- Preferably the base tripod head should be a geared head. It allows for much more control when calibrating. We are using a Manfrotto 410 Junior Gear head. It’s perfect for the job but it is very heavy. We’re looking to change to a Sunwayfoto DH-PRO. We have no experience with the latter and can’t comment on it apart from its lighter weight
- The tripod used should be as sturdy as possible. If using on soft ground, spikes are recommended. The tripod we are using is a Sirui T-2204X carbon fibre tripod. We had this tripod since Grey was a professional photographer previously. Any sturdy tripod would suffice
Level the spirit bubble level
Mount the Polarie and point it to North
- Make sure the switch is on the Northern Hemisphere mode. We used it in the Southern Hemisphere mode and pointed to North once. Took us 1 hour to realize our mistake!
Correct the angle for the lattitude
- Point the right ascension axis toward Polaris (Singapore is situated almost exactly on the equator, so our mounts are more or less perpendicular and we skip this step since we can’t see Polaris anyway
Turn on the tracking to the correct mode.
- Stars tracking mode for Planets. Lunar and Solar have their own mode selector switch
Mount and point the camera to the object at the widest zoom setting available
- Use the ball head below the camera, do not touch the tripod head below the Polarie except for tuning
- Remember to set focus to infinity first or the dim star light would not show up on the screen
- Zoom to the longest setting on the lens
- Focus again, either by the Tiny1 quality indicator or using a Bahtinov Mask
Note on Tiny1 Nikon to C mount adaptor
Note that it has its own tripod foot to prevent over stressing the C mount on the Tiny1 camera. The rear of the mount is a free rotating mount to allow easy framing of the subject being photographed.
The lens pictured and used for the ISS Saturn transit is a 70-300mm which we found in our last Japan trip for about 15USD.
Getting best focus
Traditionally a Bahtinov Mask (click for video tutorial) is the best way to ensure focus. We found it clunky and we don’t always have one at the correct size. With the Tiny1, the Bahtinov mask is no longer required. Simply turn the focus to infinity and use the focus quality guide on the Tiny1 to determine the best focus possible. Note that it will never reach 100% quality due to atmospheric effects.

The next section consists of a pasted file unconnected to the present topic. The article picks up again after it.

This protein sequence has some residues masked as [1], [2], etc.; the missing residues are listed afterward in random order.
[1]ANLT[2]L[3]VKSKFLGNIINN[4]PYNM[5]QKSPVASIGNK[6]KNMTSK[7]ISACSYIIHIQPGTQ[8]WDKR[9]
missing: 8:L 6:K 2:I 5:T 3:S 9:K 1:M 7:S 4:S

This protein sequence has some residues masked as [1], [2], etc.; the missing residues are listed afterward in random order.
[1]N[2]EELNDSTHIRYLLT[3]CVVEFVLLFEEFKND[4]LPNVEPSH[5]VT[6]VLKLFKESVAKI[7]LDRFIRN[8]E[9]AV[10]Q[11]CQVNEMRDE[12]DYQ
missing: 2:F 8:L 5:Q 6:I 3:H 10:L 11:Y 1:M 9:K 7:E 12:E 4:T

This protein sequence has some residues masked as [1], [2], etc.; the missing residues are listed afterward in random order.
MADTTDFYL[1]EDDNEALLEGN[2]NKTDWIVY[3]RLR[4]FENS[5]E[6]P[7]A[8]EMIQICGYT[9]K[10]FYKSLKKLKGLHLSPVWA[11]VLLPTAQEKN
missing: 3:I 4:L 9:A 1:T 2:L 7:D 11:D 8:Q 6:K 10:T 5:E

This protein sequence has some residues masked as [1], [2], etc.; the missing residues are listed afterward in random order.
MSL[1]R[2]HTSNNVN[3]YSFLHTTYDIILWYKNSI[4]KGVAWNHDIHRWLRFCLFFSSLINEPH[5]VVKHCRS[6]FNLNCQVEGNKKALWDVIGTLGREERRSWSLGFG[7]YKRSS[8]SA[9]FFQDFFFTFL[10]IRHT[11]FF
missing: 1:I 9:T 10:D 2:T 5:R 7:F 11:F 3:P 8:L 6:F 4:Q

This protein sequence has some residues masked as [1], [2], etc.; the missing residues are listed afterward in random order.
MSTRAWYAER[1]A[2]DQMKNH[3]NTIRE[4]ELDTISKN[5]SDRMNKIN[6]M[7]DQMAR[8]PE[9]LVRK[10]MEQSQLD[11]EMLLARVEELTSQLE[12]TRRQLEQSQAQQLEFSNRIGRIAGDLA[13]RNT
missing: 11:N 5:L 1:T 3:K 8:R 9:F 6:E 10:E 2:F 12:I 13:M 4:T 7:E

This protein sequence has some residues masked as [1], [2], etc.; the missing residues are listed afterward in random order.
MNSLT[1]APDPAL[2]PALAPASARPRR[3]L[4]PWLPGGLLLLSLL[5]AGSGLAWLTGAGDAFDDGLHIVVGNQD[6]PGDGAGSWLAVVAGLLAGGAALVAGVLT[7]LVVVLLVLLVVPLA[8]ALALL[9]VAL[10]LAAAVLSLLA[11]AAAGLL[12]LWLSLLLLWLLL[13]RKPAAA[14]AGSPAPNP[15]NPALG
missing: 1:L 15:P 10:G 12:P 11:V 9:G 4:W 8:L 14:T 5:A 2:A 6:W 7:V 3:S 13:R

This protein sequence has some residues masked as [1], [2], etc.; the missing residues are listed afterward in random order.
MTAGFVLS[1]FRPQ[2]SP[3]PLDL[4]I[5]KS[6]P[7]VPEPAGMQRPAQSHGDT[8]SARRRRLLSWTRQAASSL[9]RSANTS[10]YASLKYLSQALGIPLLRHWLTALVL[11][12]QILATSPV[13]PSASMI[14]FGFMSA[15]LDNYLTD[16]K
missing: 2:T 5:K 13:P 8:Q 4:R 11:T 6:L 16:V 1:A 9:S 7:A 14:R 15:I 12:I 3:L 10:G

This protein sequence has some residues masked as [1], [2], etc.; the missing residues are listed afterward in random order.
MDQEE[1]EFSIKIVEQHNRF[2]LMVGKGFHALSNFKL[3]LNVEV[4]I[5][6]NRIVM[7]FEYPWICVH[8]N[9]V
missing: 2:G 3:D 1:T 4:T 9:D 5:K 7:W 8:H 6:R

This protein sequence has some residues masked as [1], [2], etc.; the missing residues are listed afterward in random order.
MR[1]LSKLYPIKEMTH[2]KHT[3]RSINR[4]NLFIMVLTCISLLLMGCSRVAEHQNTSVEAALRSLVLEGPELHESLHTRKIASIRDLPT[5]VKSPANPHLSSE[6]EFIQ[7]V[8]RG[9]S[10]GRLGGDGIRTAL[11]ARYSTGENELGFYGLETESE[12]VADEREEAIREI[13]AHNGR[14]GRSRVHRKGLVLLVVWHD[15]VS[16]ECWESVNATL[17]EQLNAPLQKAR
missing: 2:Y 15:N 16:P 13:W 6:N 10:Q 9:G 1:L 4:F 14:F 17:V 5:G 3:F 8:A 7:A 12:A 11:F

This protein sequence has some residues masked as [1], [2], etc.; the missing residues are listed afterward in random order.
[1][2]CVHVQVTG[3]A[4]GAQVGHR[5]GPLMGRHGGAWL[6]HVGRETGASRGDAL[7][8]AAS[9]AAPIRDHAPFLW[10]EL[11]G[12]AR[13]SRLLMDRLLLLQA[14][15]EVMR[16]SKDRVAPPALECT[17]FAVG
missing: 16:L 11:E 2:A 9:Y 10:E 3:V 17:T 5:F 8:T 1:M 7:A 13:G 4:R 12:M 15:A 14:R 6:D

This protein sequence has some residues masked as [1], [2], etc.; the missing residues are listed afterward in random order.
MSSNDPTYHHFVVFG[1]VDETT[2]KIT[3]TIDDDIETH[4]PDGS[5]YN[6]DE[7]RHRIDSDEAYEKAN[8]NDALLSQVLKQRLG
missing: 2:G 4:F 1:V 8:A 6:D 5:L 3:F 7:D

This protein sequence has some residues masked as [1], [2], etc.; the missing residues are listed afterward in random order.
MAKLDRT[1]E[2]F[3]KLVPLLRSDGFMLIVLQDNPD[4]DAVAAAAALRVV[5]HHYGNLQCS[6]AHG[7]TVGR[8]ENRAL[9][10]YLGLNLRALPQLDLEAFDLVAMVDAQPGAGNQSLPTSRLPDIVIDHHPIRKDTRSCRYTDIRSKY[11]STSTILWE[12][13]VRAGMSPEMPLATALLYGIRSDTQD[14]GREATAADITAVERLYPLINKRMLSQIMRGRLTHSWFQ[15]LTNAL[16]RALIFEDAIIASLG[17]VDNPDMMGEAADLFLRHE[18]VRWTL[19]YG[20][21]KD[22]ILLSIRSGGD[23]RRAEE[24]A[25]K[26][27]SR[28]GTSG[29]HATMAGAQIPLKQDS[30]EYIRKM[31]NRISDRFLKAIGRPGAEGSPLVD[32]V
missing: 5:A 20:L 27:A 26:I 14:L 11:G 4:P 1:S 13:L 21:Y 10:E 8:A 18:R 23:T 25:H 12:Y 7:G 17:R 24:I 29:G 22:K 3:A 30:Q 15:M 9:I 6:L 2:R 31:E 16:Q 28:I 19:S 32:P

Tiny1 for professional imaging
Tiny1 is designed for high speed capture. We are still in the progress of testing but it should achieve 60 fps of RAW capture at 2.5k resolution. The camera can implement some degree of lucky shot imaging and stacking to improve image quality. For professional results, download it to your PC or Mac to do the post processing. We will be releasing software to simplify image processing shortly after the launch.
For now, we can achieve this level of quality for Saturn with the above setup using a 500mm Samyang Mirror Lens.
Traditional imaging methods:
Hardware setup and capture
Traditionally the best way to image the Sun, Moon and Planets, is to use a web camera. These are scientific web cameras which are often connected to a laptop. Typical chip size for planetary image is 1/3″ diagonal to get the most angular resolution and reduce the waste of memory storage and increase capture frame rates. Typical chip size for solar and lunar imaging range from 1/3″ to 1″ diagonal.
To setup a telescope is quite a complex task, which is a post by itself. Instead of doing that, here’s a good go to guide to understand how to setup a telescope on an Equatorial mount for astronomy imaging: www.astro-baby.com
After setting up the telescope, the camera is attached to the rear of the telescope and linked to a laptop via USB cable and capture begins after the correct focus and exposure is determined. A free and excellent capture software used by enthusiast and professionals is the FireCapture software: http://www.firecapture.de/
Focusing the telescope is paramount to getting great image quality. A great way to get perfect focus for the planets is to use a Bahtinov Mask. Here’s a quick video guide on how to use one: https://www.youtube.com/watch?v=aMdkXrkygDk
Lucking imaging and post processing
The images are captured at the highest frame rates possible into a video stream. High frame rates are necessary for a few reasons.
1. Overcoming atmospheric distortion via lucky shot imaging.
Atmospheric distortion refers to the shimmer you see when looking down a hot road in the day. The fluctuation in temperature and density of the air causes distortion in the image. It is the same reason why stars twinkle at night. High frame rates allows you to capture the moment of calmness in the atmosphere when the image is less distorted. By running the image through a software, we can determine which are the images with the least distortion and select the frames for final use. This process is known as lucky imaging and was first developed by David L. Fried in the 1970s. Here’s a brief explanation of how it works and how it is improving the resolution of the Palomar 5.1M telescope.
2. Reduce noise
Having more frames allows different data point that can be averaged to reduce noise. Simply put, if we average enough good quality frames, noise information which are mostly random, will get averaged out. It results in a much cleaner looking image.
3. Rotation of planets
Planets, Jupiter in particular, rotates at high speed. In order to benefit from the above mentioned improvements, more frames are required. However if imaging duration is too long to capture enough frames, the details on the planet will get smeared out as it rotates.
Lucky imaging and stacking can be done via free software such as Autostakkert.